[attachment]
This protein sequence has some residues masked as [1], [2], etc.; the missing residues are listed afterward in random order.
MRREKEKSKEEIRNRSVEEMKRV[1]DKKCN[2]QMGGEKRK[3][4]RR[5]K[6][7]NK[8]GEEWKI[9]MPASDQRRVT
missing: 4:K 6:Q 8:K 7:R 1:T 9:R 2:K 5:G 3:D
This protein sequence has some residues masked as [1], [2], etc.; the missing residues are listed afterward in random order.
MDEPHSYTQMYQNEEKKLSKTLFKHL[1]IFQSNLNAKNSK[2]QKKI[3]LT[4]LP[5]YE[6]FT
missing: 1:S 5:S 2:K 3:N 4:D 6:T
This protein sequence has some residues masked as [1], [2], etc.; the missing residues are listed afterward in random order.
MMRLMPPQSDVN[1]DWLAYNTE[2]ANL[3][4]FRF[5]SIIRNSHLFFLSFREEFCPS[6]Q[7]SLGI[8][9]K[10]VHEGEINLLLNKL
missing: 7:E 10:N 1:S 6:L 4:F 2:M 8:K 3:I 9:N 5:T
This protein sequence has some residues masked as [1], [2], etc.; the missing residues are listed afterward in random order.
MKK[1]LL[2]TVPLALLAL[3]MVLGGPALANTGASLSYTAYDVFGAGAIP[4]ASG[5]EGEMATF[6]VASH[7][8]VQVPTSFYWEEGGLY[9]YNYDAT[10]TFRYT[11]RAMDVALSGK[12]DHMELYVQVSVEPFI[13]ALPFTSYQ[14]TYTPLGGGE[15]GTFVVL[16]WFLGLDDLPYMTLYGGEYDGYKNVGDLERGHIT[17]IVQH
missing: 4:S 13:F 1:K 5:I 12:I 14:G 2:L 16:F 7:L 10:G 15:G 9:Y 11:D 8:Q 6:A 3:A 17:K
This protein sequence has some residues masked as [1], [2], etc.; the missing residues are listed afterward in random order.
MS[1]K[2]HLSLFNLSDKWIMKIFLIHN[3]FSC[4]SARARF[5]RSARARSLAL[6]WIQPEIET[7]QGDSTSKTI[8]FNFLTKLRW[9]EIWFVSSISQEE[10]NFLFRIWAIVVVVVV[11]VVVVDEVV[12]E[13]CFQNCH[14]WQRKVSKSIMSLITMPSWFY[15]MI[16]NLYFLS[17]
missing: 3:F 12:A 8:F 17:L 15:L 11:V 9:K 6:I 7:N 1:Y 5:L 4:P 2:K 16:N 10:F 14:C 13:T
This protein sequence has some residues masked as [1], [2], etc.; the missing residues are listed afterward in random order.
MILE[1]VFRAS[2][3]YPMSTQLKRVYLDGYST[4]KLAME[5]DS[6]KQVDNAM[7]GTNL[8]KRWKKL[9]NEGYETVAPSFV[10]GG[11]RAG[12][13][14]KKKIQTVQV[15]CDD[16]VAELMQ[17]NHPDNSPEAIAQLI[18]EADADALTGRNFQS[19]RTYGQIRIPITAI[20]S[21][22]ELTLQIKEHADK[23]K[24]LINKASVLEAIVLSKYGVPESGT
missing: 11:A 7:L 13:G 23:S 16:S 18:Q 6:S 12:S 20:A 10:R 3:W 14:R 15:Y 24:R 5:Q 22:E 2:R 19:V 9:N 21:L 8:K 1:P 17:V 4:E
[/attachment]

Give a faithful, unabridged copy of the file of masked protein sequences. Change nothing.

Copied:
This protein sequence has some residues masked as [1], [2], etc.; the missing residues are listed afterward in random order.
MRREKEKSKEEIRNRSVEEMKRV[1]DKKCN[2]QMGGEKRK[3][4]RR[5]K[6][7]NK[8]GEEWKI[9]MPASDQRRVT
missing: 4:K 6:Q 8:K 7:R 1:T 9:R 2:K 5:G 3:D
This protein sequence has some residues masked as [1], [2], etc.; the missing residues are listed afterward in random order.
MDEPHSYTQMYQNEEKKLSKTLFKHL[1]IFQSNLNAKNSK[2]QKKI[3]LT[4]LP[5]YE[6]FT
missing: 1:S 5:S 2:K 3:N 4:D 6:T
This protein sequence has some residues masked as [1], [2], etc.; the missing residues are listed afterward in random order.
MMRLMPPQSDVN[1]DWLAYNTE[2]ANL[3][4]FRF[5]SIIRNSHLFFLSFREEFCPS[6]Q[7]SLGI[8][9]K[10]VHEGEINLLLNKL
missing: 7:E 10:N 1:S 6:L 4:F 2:M 8:K 3:I 9:N 5:T
This protein sequence has some residues masked as [1], [2], etc.; the missing residues are listed afterward in random order.
MKK[1]LL[2]TVPLALLAL[3]MVLGGPALANTGASLSYTAYDVFGAGAIP[4]ASG[5]EGEMATF[6]VASH[7][8]VQVPTSFYWEEGGLY[9]YNYDAT[10]TFRYT[11]RAMDVALSGK[12]DHMELYVQVSVEPFI[13]ALPFTSYQ[14]TYTPLGGGE[15]GTFVVL[16]WFLGLDDLPYMTLYGGEYDGYKNVGDLERGHIT[17]IVQH
missing: 4:S 13:F 1:K 5:I 12:I 14:G 2:L 16:F 7:L 10:G 15:G 9:Y 11:D 8:Q 6:A 3:A 17:K
This protein sequence has some residues masked as [1], [2], etc.; the missing residues are listed afterward in random order.
MS[1]K[2]HLSLFNLSDKWIMKIFLIHN[3]FSC[4]SARARF[5]RSARARSLAL[6]WIQPEIET[7]QGDSTSKTI[8]FNFLTKLRW[9]EIWFVSSISQEE[10]NFLFRIWAIVVVVVV[11]VVVVDEVV[12]E[13]CFQNCH[14]WQRKVSKSIMSLITMPSWFY[15]MI[16]NLYFLS[17]
missing: 3:F 12:A 8:F 17:L 15:L 11:V 9:K 6:I 7:N 1:Y 5:L 4:P 2:K 16:N 10:F 14:C 13:T
This protein sequence has some residues masked as [1], [2], etc.; the missing residues are listed afterward in random order.
MILE[1]VFRAS[2][3]YPMSTQLKRVYLDGYST[4]KLAME[5]DS[6]KQVDNAM[7]GTNL[8]KRWKKL[9]NEGYETVAPSFV[10]GG[11]RAG[12][13][14]KKKIQTVQV[15]CDD[16]VAELMQ[17]NHPDNSPEAIAQLI[18]EADADALTGRNFQS[19]RTYGQIRIPITAI[20]S[21][22]ELTLQIKEHADK[23]K[24]LINKASVLEAIVLSKYGVPESGT
missing: 11:A 7:L 13:G 23:S 16:S 18:Q 6:S 12:S 20:A 10:R 3:W 14:R 15:Y 24:R 5:Q 22:E 2:R 19:V 9:N 21:L 8:K 1:P 17:V 4:E